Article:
Brexit and the impact on contentious matters
What are the implications for trade mark oppositions and litigation?

On 1 January 2021, the UK will no longer be part of the EU. This has significant implications for brand enforcement strategies.


EUIPO proceedings

EU trade mark (“EUTM”) oppositions and cancellations which are pending at the end of the transition period and rely on prior UK rights will be decided but with the UK rights being disregarded. So if the only earlier rights are UK rights the opposition/cancellation will fall away. The same applies to pending invalidity proceedings involving Registered Community Designs (“RCDs”).  Where an EUTM owner claims a reputation, evidence of UK reputation will not count.

The outcome of EUIPO opposition or cancellation proceedings will not affect the comparable UK registration or re-filing unless the proceedings were (a) ongoing at the end of the transition period and (b) based on grounds that apply in the UK.

In short, extra care is now needed when preparing contentious EUIPO cases to ensure that the rights relied on are enforceable and the comparable UK marks are caught by the grounds (to avoid the need for separate UKIPO proceedings).


UKIPO proceedings

Pending UK oppositions and cancellations based on EUTMs or RCDs will continue unchanged on the basis of the law as it stood prior to Brexit.


Infringement proceedings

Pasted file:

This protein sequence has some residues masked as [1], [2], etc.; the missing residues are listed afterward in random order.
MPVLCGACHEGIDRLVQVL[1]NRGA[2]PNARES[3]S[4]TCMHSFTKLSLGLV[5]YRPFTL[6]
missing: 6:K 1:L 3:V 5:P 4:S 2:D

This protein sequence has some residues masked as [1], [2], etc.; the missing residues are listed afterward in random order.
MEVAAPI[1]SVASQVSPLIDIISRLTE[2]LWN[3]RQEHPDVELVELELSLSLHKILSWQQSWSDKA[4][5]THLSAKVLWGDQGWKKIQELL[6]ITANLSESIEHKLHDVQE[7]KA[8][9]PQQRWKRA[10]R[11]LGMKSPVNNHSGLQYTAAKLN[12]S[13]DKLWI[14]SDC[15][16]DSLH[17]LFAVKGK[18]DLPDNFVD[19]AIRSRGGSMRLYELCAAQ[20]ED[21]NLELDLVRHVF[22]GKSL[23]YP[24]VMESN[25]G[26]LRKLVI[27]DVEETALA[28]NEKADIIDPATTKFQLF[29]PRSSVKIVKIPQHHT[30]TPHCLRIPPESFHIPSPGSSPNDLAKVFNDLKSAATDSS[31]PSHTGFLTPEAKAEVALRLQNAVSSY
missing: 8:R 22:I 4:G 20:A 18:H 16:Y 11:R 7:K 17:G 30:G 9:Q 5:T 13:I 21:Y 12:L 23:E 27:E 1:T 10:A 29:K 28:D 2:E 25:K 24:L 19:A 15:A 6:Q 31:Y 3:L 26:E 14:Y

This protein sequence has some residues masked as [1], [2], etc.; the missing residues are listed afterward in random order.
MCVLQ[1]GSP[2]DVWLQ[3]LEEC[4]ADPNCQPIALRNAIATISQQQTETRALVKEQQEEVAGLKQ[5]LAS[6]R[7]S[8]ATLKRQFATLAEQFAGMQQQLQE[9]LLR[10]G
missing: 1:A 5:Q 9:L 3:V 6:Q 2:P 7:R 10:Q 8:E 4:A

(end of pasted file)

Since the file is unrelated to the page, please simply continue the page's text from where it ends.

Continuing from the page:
Pan-EU injunctions are a powerful tool in the armoury of EUTM and RCD owners who may ask the EU trade mark or Community design court in any member state (currently including the UK) to award pan-EU relief for infringement.

Pan-EU injunctions already issued by the court of a member state before the end of the transition period will be recognised by the UK. Those injunctions will remain in effect in the UK so long as the comparable UK right is valid and in effect in the UK, but subject to any order of the court to the contrary. This caveat means that existing injunctions could be subject to challenge, e.g. if there are reasons why a UK court would not have found infringement in the UK.

At the end of the transition period, EU law will cease to apply in the UK and UK courts will no longer be able to award pan-EU relief even in proceedings that were started during the transition period (or earlier). This may incentivise parties to find an early resolution of cases (by settlement or final order) this year.

If you have any questions, please contact our Trade Marks team who can help you with contentious proceedings before both the EUIPO and UKIPO.

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